Karen Lewis (67) teachers' union leader in Chicago who battled Rahm Emanuel when he was mayor and in 2012 led the city’s public-school teachers in their first strike in 25 years. Lewis’s death was announced by the Chicago Teachers Union. She had been under treatment for glioblastoma, an aggressive type of brain cancer that forced her to retire as head of the union in June 2018 after undergoing brain surgery. The cancer was first diagnosed in 2014 and had forced her to abandon the idea, endorsed by many, of running for mayor of Chicago the next year. She had hoped to unseat Emanuel, a Democrat and former chief of staff to President Barack Obama. Emanuel was reelected. Lewis died in Chicago, Illinois on February 7, 2021.

News and Entertainment

Jean-Claude Carrière (89) author, playwright, and screenwriter who collaborated with director Luis Buñuel (died 1983) on a string of important films and later worked on scores of other movies, among them Philip Kaufman’s The Unbearable Lightness of Being (1988). Carrière had barely started in the movie business when he met Buñuel, the Spanish-born director, in 1963 (although he had already won a short-subject Oscar for a 1962 comedy he made with Pierre Étaix, Happy Anniversary). Carrière’s first project with Buñuel was Diary of a Chambermaid (1964), for which the two adapted the Octave Mirbeau novel of the same title. Carrière continued to work with Buñuel for the rest of the director’s career, including on his last feature, That Obscure Object of Desire, in 1977. Carrière died in Paris, France on February 8, 2021.

Chick Corea (79) jazz pianist with a staggering 23 Grammy Awards who pushed the boundaries of the genre and worked alongside Miles Davis and Herbie Hancock. A prolific artist with dozens of albums, Corea in 1968 replaced Hancock in Davis’s group, playing on the landmark albums In a Silent Way and Bitches Brew. He formed his own group, Circle, then founded Return to Forever. He worked on many other projects, including duos with Hancock and vibraphonist Gary Burton. Corea recorded and performed classical music, standards, solo originals, Latin jazz, and tributes to great jazz pianists. He died of a rare form of cancer in Tampa, Florida on February 9, 2021.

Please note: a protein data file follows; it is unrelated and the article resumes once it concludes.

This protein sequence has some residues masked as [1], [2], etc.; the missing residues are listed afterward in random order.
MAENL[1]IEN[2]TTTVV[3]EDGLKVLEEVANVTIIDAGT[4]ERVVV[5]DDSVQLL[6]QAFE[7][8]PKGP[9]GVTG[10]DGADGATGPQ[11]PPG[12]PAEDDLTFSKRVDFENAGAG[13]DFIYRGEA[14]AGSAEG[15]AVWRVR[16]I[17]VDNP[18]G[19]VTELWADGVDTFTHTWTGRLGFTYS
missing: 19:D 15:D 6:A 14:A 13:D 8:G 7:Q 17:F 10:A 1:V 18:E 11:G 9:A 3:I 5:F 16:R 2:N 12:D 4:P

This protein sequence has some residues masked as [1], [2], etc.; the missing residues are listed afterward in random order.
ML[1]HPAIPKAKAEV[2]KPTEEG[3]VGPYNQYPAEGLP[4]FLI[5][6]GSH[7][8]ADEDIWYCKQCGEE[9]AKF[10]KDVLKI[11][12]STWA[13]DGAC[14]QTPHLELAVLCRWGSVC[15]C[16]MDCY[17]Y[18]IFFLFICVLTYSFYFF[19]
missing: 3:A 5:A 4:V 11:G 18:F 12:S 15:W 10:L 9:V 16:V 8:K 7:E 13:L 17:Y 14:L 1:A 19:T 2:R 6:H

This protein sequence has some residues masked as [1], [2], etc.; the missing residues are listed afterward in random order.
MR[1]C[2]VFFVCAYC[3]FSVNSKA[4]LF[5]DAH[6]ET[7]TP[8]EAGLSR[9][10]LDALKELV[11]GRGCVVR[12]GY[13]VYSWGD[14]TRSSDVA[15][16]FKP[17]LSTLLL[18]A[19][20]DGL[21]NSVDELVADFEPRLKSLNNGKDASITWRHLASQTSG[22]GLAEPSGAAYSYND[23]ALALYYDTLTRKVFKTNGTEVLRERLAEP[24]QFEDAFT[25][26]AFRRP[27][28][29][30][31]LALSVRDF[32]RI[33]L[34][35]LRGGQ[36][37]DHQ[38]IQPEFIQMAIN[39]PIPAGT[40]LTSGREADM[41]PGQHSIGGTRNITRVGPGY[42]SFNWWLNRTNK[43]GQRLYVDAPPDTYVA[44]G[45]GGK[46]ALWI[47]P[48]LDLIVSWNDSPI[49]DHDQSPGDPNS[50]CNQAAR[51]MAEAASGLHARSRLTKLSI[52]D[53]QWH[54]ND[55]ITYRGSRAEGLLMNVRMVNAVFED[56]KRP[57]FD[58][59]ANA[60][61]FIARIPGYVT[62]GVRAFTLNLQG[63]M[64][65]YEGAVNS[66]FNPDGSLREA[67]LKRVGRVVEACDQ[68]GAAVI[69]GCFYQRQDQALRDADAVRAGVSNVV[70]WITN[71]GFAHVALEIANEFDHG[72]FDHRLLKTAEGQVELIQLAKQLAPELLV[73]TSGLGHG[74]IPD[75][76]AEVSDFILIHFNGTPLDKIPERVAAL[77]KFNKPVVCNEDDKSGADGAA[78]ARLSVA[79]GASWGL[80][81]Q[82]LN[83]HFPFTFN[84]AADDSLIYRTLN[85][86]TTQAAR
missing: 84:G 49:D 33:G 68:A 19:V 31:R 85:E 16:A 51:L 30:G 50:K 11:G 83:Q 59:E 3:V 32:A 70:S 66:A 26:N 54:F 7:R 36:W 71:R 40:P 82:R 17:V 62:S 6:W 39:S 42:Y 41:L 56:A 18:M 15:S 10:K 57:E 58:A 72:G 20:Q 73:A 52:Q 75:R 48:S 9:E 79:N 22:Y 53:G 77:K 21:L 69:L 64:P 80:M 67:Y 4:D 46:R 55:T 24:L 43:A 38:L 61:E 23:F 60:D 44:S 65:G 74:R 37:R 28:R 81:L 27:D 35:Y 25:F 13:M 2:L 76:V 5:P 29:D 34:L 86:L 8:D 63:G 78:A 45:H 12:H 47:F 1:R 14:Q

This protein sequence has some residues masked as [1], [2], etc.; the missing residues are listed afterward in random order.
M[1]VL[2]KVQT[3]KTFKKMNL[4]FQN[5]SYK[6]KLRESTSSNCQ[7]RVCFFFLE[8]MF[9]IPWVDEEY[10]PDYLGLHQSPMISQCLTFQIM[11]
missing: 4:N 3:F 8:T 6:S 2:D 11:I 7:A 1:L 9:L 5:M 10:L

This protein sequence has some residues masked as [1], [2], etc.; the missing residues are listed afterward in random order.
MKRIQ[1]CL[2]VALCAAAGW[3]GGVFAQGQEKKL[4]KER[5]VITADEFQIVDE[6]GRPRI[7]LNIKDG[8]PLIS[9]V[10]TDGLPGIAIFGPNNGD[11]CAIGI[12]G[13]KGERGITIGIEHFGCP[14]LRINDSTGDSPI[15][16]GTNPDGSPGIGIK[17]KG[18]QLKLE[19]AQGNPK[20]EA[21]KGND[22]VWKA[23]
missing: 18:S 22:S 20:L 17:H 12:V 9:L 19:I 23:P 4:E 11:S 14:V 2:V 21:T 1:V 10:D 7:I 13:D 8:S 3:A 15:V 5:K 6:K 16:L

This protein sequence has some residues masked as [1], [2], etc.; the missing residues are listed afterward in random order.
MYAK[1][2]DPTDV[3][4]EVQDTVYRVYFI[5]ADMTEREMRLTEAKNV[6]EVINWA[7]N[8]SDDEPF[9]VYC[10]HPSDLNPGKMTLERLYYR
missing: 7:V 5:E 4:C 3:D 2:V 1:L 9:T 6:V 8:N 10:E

Peter G. Davis (84) for over 30 years Davis held sway as one of America’s leading classical music critics with witty prose and an encyclopedic memory of countless performances and performers. First as a critic at the New York Times and later at New York magazine, he wrote opinionated reviews of all forms of classical music, although his great love was opera and the voice. Davis presided over the field during boon years in New York in the ‘60s and ’70s, when performances were plentiful and tickets relatively cheap, and when the ups and downs of a performer’s career provided fodder for cocktail parties and after-concert dinners, not to mention the notebooks of writers like Davis, who often delivered five or more reviews a week. He died on February 13, 2021.

Roger Englander (94) Emmy Award-winning producer and director of the acclaimed Young People’s Concerts, which featured Leonard Bernstein (died 1990) leading the New York Philharmonic. Englander was a staff director at CBS in 1958 when he and Bernstein began collaborating on the Young People’s Concerts, educating children about the joys of music. Englander had years earlier helped to stage operas by Gian Carlo Menotti. The concerts, at first mounted at Carnegie Hall and later at Philharmonic Hall at Lincoln Center, have become a classic of educational programming and a powerful presence in the lives of many musicians and music fans, even today. Bernstein was their undisputed star. He wrote his own scripts; talked to guest musicians like pianist Andre Watts; played the piano to illustrate his commentary; and led the Philharmonic in classical, folk, jazz, and pop music. But he left the TV production to Englander, who regarded the scores selected by Bernstein as his directing guide. He died of pneumonia in Newport, Rhode Island on February 8, 2021.

Fanne Foxe (84) stripper known as “the Argentine Firecracker,” who leaped from the limousine of Rep. Wilbur D. Mills (died 1982) and plunged into Washington’s Tidal Basin after a night of drinking, exposing one of the biggest political sex scandals of the ‘70s. Until the Tidal Basin episode, Mills had been one of the most powerful members of Congress, an 18-term Arkansas Democrat who chaired the Ways & Means Committee and wrote major tax legislation. He had flirted with a bid for the presidency and a Supreme Court seat and, at 65, seemed a model of stability, a married father and grandfather in the twilight of a distinguished career. But for more than a year he had been drinking heavily and was involved in a secret affair with Foxe (then 38), a mother of three whose real name was Annabel Battistella, a $500-a-week performer at the Silver Slipper, a club in Washington. Until her recent divorce, she and her husband had lived in an Arlington, Virginia apartment building where Mills and his wife resided. Foxe died on February 10, 2021.